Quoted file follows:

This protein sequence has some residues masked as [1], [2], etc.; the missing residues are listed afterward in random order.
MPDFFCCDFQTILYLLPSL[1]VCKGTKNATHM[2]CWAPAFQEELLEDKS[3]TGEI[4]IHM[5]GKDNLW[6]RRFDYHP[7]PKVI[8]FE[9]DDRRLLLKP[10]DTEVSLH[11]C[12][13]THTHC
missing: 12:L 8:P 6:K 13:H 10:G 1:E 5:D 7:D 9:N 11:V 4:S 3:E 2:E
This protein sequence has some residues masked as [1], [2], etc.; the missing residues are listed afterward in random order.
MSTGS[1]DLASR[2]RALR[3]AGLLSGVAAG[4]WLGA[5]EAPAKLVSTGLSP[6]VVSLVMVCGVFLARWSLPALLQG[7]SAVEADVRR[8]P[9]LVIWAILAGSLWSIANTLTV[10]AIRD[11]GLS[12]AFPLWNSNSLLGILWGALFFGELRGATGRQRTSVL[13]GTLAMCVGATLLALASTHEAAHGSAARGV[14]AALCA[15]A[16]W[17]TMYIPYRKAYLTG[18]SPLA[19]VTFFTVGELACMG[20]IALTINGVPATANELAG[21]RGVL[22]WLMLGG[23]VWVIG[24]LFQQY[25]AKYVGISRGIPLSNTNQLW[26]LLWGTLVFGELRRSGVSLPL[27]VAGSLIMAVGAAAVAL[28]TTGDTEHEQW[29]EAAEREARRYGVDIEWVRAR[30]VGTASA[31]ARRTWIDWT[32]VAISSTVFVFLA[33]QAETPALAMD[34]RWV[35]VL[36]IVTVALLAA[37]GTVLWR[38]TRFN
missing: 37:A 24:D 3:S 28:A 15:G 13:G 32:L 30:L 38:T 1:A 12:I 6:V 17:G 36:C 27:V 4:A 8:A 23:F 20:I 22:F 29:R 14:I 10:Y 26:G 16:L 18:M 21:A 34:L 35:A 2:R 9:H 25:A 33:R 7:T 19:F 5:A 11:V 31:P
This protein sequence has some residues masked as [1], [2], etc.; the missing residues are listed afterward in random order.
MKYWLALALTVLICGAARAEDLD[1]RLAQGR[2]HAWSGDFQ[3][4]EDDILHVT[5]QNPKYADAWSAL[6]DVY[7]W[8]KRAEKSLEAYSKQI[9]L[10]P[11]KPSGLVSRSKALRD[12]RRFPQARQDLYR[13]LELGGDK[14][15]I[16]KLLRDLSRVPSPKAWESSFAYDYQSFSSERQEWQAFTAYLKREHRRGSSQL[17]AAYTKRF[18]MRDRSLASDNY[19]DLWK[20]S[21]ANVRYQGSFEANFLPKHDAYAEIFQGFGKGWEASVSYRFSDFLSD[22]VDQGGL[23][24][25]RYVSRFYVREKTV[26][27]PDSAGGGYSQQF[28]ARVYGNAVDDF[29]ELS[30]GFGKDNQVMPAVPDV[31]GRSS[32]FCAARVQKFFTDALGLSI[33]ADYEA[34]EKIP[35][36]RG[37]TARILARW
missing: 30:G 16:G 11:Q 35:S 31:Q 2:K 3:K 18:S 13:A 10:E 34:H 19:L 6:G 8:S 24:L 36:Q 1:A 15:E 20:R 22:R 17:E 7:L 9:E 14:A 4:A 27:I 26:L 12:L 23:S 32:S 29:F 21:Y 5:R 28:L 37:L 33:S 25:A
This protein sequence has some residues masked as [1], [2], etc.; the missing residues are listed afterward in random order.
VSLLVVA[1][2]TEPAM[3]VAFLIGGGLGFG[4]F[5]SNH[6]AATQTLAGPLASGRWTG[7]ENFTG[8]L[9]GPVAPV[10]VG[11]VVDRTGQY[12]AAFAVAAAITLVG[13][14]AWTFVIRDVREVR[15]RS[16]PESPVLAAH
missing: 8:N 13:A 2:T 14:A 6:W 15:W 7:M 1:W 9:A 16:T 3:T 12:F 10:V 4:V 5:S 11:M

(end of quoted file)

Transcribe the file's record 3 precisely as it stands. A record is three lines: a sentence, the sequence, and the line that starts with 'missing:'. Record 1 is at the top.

This protein sequence has some residues masked as [1], [2], etc.; the missing residues are listed afterward in random order.
MKYWLALALTVLICGAARAEDLD[1]RLAQGR[2]HAWSGDFQ[3][4]EDDILHVT[5]QNPKYADAWSAL[6]DVY[7]W[8]KRAEKSLEAYSKQI[9]L[10]P[11]KPSGLVSRSKALRD[12]RRFPQARQDLYR[13]LELGGDK[14][15]I[16]KLLRDLSRVPSPKAWESSFAYDYQSFSSERQEWQAFTAYLKREHRRGSSQL[17]AAYTKRF[18]MRDRSLASDNY[19]DLWK[20]S[21]ANVRYQGSFEANFLPKHDAYAEIFQGFGKGWEASVSYRFSDFLSD[22]VDQGGL[23][24][25]RYVSRFYVREKTV[26][27]PDSAGGGYSQQF[28]ARVYGNAVDDF[29]ELS[30]GFGKDNQVMPAVPDV[31]GRSS[32]FCAARVQKFFTDALGLSI[33]ADYEA[34]EKIP[35][36]RG[37]TARILARW
missing: 30:G 16:G 11:Q 35:S 31:Q 2:K 3:K 18:S 13:A 10:E 34:H 19:L 6:G 8:S 24:L 36:Q 1:A 15:E 20:R 22:R 17:E 7:L 9:E 14:A 4:A 27:I 26:L 12:L 23:S 32:S 29:F 21:Y 5:R 28:L 37:L 33:S 25:A